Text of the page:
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A Young Girl Recovers from Sexual Abuse

In May of last year, my three-year-old daughter was sexually abused by an adult. Both my husband and I had worked hard to create a safe, thoughtful, intentional environment for her—but despite our best efforts she had that experience.

My daughter was raised in RC and had access to discharge from the time she was born. She was openhearted, friendly, confident, and sociable; loved play; and often sang to herself when she woke up in the mornings. After the abuse she was angry and scared and insisted on wearing many layers of clothes, even in the middle of a heat wave. She didn’t want to leave the apartment to go play with other children and stopped singing to herself in the mornings.

In order to stay thinking while helping her recover, I had to have many Co-Counseling sessions. I was able to move from feeling guilty and self-blaming to realizing that, as long as we live in a male-dominated sexist society, little girls can’t escape sexual violence. I realized that my role as a mother was not to raise her in a bubble1 but rather to give her the tools to be able to notice this form of violence, name it, ask for help, not go quiet and secretive, and, most important, discharge the effects.

In my sessions I looked at my own chain of memories of sexual violence. I worked on discouragement, and how female bodies are good and not the cause of women’s oppression. I also practiced my tone of voice and choice of wording, so that I could go back to my daughter and use a tone that was benign and genuine when reminding her of her power, the goodness of her body, the goodness of people around her, and the fact that no one would want to hurt a female child unless he had been hurt himself and didn’t get a chance to have the kinds of sessions she was having.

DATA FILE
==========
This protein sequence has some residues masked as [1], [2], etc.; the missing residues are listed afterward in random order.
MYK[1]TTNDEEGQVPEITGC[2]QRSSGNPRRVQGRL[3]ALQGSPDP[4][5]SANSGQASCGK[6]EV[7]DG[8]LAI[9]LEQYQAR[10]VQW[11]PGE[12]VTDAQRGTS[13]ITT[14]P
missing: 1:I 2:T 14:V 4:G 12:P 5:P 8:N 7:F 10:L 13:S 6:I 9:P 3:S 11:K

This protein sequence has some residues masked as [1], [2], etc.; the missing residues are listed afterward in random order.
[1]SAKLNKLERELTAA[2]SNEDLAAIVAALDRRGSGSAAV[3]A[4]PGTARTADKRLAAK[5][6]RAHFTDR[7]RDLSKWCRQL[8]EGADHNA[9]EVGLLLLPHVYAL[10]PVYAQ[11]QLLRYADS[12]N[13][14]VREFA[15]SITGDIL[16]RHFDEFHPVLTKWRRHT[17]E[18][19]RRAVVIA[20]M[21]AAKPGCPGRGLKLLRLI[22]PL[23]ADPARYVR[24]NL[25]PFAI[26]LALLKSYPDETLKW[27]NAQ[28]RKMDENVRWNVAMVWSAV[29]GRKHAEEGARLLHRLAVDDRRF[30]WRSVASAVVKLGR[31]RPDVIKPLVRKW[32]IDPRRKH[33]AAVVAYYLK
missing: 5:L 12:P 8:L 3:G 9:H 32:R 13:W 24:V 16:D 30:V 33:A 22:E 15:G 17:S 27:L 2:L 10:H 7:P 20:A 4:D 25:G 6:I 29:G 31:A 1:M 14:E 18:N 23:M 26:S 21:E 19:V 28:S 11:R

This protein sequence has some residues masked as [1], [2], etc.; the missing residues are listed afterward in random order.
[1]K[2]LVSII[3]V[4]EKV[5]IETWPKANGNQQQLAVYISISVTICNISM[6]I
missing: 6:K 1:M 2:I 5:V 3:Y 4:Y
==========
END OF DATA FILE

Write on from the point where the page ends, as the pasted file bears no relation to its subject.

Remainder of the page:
I had to work hard to contradict the secrecy and feelings of irrelevance about sexual exploitation that had been installed on me as a female. When my daughter told me what had happened, my first “thought” was that we should keep it quiet and not tell anyone. My second was that it was not important. I had powerful sessions at a women’s workshop contradicting these recordings.2

My husband and I did hours and hours of daily special time3 with our daughter. We gave her opportunities to show everything, as we played and played and played, and followed her lead.

I also set up a number of special times with her close female RC allies. When they came over to play, my daughter liked them to help her fight the “grumpy guy” (she assigned me that role), who did not go down easily. Of course she and her allies won every time. The “grumpy guy” (who embodied male domination, classism, sexism, and young people’s oppression) was squished, thrown around, beaten, and walked all over, and my daughter and her allies walked away laughing victoriously.

I also created opportunities for her allies to talk about times when someone had touched them intimately without their permission and how it made them feel. My goal was to contradict secrecy patterns and offer my daughter a model of being open about negative sexual experiences.

I told my daughter that I would go back with her to her school (where the event happened) and confront the person who had abused her. She cried and cried about how she was never going back there again. I cried with her, while insisting that she might want to consider going back, that the person who had acted out his distress was not going to win—that she was. My goal was not to get her to actually go back but to give her an opportunity to confront the struggle in her mind and discharge the isolation, fears, and feelings of powerlessness and wanting to give up. One day she did decide to go back to school to see her friends, whom she had missed. I stayed there with her the whole time.

It took her a few months, with lots of help from her parents and allies, to bounce back from the experience.4 A few weeks ago my husband and I noticed she was singing to herself again one morning, and her voice was music to our ears. Last week we noticed that her joy in play was back.


Reprinted from the RC e-mail
discussion list for leaders of women


1 In a bubble means completely protected.

2 Distress recordings

3 Special time is an activity, developed in RC family work, during which an adult puts a young person in full charge of their mutual relationship, as far as the young person can think. For a specific period of time, the adult lets the young person know that he or she is willing to do anything the young person wants to do. The adult focuses his or her entire attention on the young person and follows his or her lead, whether the young person tells, or simply shows, the adult what she or he wants to do.

4 Bounce back from the experience means recover enough from the experience to be herself again.

Last modified: 2020-07-02 14:27:35+00